A further novel feature of the present invention is the ability of the invention to remove puckers and creases from the paper passing therethrough. The invention includes a lower roll shaft 118 which is best shown in FIGS. 8 and 9. Lower roll shaft 118 has 4 round rubber rolls 120 mounted thereon. The rolls 120 are preferably rubber or other material that is suitable for providing good frictional engagement with the paper to be moved through the statement printer. The invention further includes an upper roll shaft 122 which, as shown in FIG. 1, is preferably located above and adjacent to lower roll shaft 118.
As best shown in FIGS. 10 through 14, upper roll shaft 122 has 4 flat spot rolls 124, 125, 126 and 127 mounted thereon. As shown in FIGS. 11 through 14, the flat spot rolls each have a flat spot. The flat spot on each roll is angularly disposed from the flat spot on an adjacent roll. The flat spots are sized so that when a flat spot is directed towards an adjacent lower roll 120, the paper is enabled to move laterally in between. However, paper control is maintained by always providing contact with at least two drive rollers at all times. During each rotation of upper roll shaft 122, each of the flat spots on the rollers passes the adjacent roll.
As shown in FIG. 6, lower roll shaft 118 is driven by a motor 128. Motor 128 is a stepping motor which drives a toothed belt 129 which engages a pulley on the lower roll shaft. Motor 128 enables accurate control of the rotation of the lower roll shaft and the rolls 120 thereon. The upper roll shaft 122 has its rolls 124, 125, 126 and 127 generally in engagement with the rolls 120. As a result, the upper roll shaft rotates therewith.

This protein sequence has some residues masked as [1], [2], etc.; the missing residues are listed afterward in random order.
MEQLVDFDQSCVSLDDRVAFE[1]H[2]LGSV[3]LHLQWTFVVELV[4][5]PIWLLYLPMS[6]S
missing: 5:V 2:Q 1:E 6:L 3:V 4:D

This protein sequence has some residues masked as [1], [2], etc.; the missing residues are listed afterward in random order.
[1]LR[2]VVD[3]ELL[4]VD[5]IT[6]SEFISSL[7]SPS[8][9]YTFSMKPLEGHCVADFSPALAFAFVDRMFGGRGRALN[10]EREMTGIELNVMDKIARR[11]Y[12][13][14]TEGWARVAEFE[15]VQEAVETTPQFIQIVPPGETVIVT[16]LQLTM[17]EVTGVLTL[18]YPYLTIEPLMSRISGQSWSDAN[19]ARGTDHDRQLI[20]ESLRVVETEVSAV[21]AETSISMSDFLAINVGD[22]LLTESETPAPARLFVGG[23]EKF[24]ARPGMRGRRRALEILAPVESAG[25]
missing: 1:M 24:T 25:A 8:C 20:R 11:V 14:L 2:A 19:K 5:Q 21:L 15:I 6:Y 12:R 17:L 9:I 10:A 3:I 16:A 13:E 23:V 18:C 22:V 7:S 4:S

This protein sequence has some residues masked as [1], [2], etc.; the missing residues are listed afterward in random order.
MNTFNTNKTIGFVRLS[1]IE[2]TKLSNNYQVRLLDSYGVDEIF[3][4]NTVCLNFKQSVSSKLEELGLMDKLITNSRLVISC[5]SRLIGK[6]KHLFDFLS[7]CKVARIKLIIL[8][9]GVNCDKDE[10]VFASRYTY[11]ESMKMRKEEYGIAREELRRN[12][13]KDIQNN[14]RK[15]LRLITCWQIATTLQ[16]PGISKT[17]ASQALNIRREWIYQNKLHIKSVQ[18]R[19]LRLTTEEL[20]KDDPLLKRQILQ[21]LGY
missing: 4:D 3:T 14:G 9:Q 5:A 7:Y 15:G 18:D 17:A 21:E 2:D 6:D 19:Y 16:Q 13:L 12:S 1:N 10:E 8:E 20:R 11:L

The use of the flat spot rolls enables the smoothing of puckers and creases in the paper that is passed through the statement printer. It also avoids pressing folds into the paper as often occurs with other printers. This is best illustrated in FIGS. 15 through 18. As shown in FIG. 15, the paper 130 between the rolls will sometimes have puckers or creases as shown between the outboard rolls in FIG. 15. This is particularly common after the paper has first been fed into the rolls. This is more of a problem with wide paper, and is more common within an automated teller machine wherein there is limited room, and it is difficult to see and the paper is prone to misalignment.
As shown in FIGS. 16, 17 and 18, as each of the flat spots on the flat spot rolls approaches the face of the cooperating roll 120, the puckers and creases are enabled to smooth out because the paper 130 may move laterally. As a result, within a matter of a very few rotations the paper has reached a perfectly smooth and aligned condition as shown in FIG. 18. Of course, the statement printer also has a paper lead-in tray 132 as shown in FIG. 6 which includes upright guiding edges thereon to urge the paper to track straight and to help a technician who must initially feed the paper between the rolls of the statement printer.
In the preferred embodiment of the invention, the guide rolls are operated under control of a printer control which includes a processor. Each time the top plate 16 is lowered, which indicates a paper jam or a cartridge change, the processor causes the rolls to drive the paper back and forth several inches. This removes puckers and creases in the paper and assures that the paper extends above the ribbon 20. As shown in FIG. 1, a switch 29 is used to sense when the top plate has been moved to the down position. Switch 29 also serves to verify that the top plate is properly latched before printing is commenced.